What is a vascular malformation?

Vascular anomalies are abnormalities of any part of the vascular system. This can include veins, arteries, lymphatics, or capillaries. These abnormalities are present at birth, although they might not be identified or diagnosed until later in life.  Vascular anomalies can grow over time as the child grows, and they often get worse during puberty and pregnancy. Sometimes, people with vascular anomalies can also have excessive growth of muscles, bones, or fat. Occasionally, people with vascular anomalies also have abnormal brain development. If someone has a vascular anomaly plus these other abnormalities, they are often diagnosed with a syndrome. 

Types of vascular anomalies and syndromes that we manage:

  • Hemangiomas
  • Capillary vascular malformations (port-wine stains)
  • Arterial malformations
  • Venous malformations
  • Arteriovenous malformations
  • Lymphatic malformations
  • Complex combined malformations including some genetic syndromes:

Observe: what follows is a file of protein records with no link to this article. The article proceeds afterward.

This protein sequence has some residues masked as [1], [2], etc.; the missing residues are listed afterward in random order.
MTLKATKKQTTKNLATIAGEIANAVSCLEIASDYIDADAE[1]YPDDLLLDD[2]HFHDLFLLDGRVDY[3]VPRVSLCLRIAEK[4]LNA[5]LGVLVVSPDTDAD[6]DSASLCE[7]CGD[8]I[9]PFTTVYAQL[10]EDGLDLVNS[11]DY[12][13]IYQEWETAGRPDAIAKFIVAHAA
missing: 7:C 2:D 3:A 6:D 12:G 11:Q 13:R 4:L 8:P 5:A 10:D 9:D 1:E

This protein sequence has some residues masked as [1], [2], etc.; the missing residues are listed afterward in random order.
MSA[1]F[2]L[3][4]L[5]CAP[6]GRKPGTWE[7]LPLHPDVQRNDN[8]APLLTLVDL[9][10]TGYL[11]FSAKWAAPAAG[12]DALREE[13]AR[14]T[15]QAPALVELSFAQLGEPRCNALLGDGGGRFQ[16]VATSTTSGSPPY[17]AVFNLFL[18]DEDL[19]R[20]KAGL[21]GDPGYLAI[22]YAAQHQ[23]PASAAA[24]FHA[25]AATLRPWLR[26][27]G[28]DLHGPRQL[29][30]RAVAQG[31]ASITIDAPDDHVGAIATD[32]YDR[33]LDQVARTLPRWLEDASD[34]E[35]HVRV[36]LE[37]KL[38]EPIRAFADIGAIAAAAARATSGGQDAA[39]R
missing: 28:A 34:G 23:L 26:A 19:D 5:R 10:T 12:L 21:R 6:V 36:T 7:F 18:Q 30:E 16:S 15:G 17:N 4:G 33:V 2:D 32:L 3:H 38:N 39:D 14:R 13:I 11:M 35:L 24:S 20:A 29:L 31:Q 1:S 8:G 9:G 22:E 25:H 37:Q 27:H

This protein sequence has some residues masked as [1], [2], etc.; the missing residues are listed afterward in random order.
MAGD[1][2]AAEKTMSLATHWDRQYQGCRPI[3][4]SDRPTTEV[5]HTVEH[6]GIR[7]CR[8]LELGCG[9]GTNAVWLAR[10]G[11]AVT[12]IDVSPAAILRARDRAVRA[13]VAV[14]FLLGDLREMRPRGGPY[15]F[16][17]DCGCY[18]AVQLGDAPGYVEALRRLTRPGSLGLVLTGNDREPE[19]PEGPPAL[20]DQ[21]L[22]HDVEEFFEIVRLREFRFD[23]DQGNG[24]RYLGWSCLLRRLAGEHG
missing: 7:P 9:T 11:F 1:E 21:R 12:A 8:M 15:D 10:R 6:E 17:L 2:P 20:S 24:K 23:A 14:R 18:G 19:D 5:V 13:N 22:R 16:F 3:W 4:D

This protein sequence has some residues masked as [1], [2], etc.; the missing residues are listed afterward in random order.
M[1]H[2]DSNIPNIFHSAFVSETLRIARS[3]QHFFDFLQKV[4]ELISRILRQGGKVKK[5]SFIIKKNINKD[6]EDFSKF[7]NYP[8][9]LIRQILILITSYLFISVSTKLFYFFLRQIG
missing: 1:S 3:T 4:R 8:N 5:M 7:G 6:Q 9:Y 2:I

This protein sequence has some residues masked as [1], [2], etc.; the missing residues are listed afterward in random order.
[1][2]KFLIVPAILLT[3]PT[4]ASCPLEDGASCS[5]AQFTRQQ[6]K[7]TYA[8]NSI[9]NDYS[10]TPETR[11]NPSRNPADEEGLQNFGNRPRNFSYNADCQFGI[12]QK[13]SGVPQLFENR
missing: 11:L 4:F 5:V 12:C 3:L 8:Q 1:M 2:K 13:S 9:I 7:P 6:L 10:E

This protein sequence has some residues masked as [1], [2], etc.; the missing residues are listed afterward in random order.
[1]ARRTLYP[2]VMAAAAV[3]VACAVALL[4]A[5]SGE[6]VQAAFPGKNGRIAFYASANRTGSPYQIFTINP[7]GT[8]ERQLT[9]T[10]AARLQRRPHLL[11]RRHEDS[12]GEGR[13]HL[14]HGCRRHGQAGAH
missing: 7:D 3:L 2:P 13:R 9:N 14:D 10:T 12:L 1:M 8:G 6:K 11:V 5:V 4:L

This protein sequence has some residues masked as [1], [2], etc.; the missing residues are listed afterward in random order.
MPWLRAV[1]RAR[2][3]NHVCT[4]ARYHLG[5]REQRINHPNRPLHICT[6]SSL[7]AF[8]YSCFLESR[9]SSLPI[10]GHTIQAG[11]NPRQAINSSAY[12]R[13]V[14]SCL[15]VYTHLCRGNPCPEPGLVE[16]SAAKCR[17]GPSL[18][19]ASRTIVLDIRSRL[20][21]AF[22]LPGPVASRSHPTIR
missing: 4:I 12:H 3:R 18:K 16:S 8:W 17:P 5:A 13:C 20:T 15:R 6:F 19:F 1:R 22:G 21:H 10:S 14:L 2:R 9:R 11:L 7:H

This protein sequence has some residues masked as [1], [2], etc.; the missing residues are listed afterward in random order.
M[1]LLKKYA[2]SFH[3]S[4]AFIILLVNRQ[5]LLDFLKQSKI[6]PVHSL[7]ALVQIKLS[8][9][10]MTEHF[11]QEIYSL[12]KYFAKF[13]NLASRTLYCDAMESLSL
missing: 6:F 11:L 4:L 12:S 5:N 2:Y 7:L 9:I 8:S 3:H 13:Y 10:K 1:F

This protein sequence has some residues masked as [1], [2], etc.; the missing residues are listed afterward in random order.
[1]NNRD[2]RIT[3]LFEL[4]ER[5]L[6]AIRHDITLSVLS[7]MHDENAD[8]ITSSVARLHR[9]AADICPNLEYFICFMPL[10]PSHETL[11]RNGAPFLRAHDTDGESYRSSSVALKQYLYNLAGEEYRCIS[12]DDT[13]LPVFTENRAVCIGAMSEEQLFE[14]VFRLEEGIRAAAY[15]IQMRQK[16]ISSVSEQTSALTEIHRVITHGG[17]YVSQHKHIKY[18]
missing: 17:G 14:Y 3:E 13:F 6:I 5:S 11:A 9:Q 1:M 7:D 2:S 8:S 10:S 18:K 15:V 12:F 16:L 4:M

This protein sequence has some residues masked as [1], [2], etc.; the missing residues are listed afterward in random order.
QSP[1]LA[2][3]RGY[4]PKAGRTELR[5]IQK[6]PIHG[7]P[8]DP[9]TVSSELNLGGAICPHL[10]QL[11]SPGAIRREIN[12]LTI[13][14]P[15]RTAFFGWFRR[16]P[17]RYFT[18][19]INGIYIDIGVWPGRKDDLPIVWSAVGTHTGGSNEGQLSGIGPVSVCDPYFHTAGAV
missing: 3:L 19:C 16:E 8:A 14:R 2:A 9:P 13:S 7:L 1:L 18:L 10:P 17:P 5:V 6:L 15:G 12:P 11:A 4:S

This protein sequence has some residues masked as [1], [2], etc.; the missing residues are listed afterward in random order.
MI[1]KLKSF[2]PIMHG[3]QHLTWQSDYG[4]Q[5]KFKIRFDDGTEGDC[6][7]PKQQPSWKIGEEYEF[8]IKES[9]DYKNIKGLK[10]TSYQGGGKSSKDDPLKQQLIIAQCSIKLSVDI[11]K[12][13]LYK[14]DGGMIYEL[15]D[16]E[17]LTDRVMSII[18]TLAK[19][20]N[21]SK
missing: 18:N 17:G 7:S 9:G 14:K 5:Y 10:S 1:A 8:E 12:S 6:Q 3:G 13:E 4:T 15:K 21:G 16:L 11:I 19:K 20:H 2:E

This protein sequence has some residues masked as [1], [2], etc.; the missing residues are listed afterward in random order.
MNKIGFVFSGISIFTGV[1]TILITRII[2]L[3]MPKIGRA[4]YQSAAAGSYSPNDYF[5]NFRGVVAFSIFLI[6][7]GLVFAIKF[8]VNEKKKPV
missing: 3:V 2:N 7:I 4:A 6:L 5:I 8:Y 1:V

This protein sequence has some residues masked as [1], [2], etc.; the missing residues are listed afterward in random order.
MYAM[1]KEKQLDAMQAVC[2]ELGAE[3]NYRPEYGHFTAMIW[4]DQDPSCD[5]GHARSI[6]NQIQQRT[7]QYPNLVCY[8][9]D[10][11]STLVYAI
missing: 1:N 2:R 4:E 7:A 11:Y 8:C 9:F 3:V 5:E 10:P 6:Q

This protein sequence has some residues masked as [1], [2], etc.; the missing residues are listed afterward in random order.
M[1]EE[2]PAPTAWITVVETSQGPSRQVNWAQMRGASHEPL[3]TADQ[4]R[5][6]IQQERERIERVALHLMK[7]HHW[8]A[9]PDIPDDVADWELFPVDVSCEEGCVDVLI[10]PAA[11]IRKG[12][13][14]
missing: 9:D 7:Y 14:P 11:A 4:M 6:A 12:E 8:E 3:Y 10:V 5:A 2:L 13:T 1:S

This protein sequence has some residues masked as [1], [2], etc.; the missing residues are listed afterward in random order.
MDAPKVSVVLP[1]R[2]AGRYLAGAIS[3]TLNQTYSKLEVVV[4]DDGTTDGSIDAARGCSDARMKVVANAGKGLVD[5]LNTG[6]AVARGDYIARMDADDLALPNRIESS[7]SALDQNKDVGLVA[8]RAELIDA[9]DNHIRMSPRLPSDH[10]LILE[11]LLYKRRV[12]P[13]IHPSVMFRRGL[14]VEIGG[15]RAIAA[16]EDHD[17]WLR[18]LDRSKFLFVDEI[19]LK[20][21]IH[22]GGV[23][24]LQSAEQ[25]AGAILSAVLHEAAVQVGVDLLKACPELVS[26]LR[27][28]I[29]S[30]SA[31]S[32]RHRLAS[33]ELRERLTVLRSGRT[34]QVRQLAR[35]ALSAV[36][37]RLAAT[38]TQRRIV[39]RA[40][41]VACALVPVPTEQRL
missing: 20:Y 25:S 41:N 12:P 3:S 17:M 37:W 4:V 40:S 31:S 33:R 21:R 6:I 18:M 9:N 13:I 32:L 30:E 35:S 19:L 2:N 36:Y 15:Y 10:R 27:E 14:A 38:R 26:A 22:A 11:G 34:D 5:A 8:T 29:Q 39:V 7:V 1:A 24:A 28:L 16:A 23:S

• Sturge-Weber syndrome
    • Blue rubber bleb syndrome
    • Glomovenous syndrome
    • PIK3CA overgrowth syndrome (PROS)
      • Klippel-Trenaunay syndrome
      • CLOVES syndrome (a collection of conditions that may include congenital lipomas overgrowth, vascular malformations, epidermal moles, and spinal abnormalities)
    • Parkes-Weber syndrome and CM-AVM syndrome
    • Fibroadipose Vascular Anomaly (FAVA)
    • PIK3CA overgrowth syndrome (PROS) 
  • Hereditary hemorrhagic telangiectasia (HHT)
  • Congenital Lymphedema

Treatment Options

  • Medical therapy with targeted inhibitors
    • Sirolimus
    • Alpelisib
    • rametinib
  • Topical therapy (ointments and creams)
  • Sclerotherapy
  • Laser therapy (NdYag and CO2)
  • Surgery
  • Occupational therapy, physical therapy, and compression
  • Genetic testing